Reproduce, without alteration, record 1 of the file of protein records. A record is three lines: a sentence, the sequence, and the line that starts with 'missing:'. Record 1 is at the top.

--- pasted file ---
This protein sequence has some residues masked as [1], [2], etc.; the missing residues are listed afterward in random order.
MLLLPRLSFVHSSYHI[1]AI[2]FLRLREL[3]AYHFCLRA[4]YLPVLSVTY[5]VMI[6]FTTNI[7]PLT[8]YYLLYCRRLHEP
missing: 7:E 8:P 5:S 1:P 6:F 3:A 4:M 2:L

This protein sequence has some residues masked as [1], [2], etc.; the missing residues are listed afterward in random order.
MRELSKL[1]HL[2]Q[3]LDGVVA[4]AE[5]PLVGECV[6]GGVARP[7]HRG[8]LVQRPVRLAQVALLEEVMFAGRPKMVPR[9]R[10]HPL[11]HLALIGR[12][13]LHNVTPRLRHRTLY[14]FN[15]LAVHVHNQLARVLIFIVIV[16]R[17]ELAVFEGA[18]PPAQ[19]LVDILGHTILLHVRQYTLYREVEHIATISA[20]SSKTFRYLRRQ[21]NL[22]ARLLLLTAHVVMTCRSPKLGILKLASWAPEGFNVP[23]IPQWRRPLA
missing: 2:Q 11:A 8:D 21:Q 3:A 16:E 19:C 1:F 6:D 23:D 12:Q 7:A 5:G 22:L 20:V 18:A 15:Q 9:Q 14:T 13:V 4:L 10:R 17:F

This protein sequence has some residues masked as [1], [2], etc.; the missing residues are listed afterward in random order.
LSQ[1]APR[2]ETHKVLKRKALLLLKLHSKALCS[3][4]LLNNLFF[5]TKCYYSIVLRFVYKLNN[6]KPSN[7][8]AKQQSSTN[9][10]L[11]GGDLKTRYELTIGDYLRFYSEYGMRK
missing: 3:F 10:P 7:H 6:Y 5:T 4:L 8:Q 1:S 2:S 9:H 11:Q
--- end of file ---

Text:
This protein sequence has some residues masked as [1], [2], etc.; the missing residues are listed afterward in random order.
MLLLPRLSFVHSSYHI[1]AI[2]FLRLREL[3]AYHFCLRA[4]YLPVLSVTY[5]VMI[6]FTTNI[7]PLT[8]YYLLYCRRLHEP
missing: 7:E 8:P 5:S 1:P 6:F 3:A 4:M 2:L